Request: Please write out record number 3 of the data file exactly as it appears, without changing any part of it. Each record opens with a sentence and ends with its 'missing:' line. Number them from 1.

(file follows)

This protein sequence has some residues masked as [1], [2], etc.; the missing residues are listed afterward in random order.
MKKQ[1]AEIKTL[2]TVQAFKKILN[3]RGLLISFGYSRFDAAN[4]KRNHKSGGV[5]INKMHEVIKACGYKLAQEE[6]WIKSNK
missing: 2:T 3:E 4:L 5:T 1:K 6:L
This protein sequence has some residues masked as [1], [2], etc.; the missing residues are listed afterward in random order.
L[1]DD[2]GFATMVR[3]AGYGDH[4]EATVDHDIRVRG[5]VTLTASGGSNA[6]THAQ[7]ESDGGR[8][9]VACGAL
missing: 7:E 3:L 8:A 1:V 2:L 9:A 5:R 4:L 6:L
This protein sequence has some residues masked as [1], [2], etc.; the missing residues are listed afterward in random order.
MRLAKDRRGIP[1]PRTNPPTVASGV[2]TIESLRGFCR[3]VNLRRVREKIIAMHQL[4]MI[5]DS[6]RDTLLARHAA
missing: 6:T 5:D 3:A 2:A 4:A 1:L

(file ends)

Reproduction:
This protein sequence has some residues masked as [1], [2], etc.; the missing residues are listed afterward in random order.
MRLAKDRRGIP[1]PRTNPPTVASGV[2]TIESLRGFCR[3]VNLRRVREKIIAMHQL[4]MI[5]DS[6]RDTLLARHAA
missing: 6:T 5:D 3:A 2:A 4:A 1:L